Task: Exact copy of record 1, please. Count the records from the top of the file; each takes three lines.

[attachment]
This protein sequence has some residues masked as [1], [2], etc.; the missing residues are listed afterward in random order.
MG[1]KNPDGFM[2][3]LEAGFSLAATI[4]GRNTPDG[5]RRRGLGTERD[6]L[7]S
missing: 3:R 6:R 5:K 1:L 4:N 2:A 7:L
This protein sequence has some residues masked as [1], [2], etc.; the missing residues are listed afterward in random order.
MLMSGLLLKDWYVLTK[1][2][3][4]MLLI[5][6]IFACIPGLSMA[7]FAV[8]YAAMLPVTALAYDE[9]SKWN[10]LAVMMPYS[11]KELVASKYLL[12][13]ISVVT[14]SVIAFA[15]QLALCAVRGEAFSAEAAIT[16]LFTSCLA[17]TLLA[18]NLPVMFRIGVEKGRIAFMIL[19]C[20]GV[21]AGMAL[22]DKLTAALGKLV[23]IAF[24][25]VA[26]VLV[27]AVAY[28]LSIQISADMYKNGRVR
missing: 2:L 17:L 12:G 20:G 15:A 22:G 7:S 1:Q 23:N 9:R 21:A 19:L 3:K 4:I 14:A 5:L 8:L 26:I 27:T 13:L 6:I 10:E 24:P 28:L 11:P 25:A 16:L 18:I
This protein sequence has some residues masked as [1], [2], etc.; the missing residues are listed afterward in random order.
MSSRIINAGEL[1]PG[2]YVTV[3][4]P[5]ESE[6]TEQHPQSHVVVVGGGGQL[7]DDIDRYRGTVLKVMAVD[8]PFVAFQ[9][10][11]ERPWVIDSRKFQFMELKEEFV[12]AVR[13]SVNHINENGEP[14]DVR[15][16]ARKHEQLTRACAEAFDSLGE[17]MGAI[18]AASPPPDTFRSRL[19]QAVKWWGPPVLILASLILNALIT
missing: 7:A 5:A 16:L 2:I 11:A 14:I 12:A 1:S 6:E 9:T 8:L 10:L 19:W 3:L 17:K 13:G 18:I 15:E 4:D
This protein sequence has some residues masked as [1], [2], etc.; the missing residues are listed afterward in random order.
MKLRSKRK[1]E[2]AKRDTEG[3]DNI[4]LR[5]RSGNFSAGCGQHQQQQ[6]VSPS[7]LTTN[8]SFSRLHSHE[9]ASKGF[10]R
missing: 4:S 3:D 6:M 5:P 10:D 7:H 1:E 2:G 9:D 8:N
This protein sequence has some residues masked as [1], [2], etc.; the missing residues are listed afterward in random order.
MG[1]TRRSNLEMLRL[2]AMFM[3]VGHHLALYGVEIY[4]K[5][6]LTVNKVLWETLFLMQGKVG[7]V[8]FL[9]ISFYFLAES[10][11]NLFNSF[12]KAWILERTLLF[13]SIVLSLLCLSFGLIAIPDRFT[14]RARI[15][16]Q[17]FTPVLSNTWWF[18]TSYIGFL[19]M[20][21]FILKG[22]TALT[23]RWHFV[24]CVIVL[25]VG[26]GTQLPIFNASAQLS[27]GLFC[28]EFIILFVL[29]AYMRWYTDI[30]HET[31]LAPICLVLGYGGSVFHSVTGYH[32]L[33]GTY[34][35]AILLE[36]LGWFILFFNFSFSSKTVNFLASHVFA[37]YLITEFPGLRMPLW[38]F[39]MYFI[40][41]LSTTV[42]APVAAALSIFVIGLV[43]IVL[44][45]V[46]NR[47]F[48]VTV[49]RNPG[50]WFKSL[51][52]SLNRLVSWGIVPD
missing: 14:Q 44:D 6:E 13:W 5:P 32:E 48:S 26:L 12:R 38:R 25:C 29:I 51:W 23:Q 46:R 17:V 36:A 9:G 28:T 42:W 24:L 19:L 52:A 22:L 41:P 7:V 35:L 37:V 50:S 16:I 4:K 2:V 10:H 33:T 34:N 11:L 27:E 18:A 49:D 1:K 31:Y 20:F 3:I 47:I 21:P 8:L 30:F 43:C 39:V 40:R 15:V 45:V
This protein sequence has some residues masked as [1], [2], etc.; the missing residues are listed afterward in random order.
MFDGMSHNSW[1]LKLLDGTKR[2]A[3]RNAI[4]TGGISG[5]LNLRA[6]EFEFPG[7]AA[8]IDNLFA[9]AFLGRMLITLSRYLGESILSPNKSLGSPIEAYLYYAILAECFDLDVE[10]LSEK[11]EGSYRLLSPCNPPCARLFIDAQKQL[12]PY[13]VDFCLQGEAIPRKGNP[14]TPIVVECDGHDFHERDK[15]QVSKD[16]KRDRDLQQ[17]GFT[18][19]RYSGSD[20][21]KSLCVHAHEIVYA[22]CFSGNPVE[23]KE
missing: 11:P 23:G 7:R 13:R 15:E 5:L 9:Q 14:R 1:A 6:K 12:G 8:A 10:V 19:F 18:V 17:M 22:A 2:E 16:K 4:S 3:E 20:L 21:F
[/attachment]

This protein sequence has some residues masked as [1], [2], etc.; the missing residues are listed afterward in random order.
MG[1]KNPDGFM[2][3]LEAGFSLAATI[4]GRNTPDG[5]RRRGLGTERD[6]L[7]S
missing: 3:R 6:R 5:K 1:L 4:N 2:A 7:L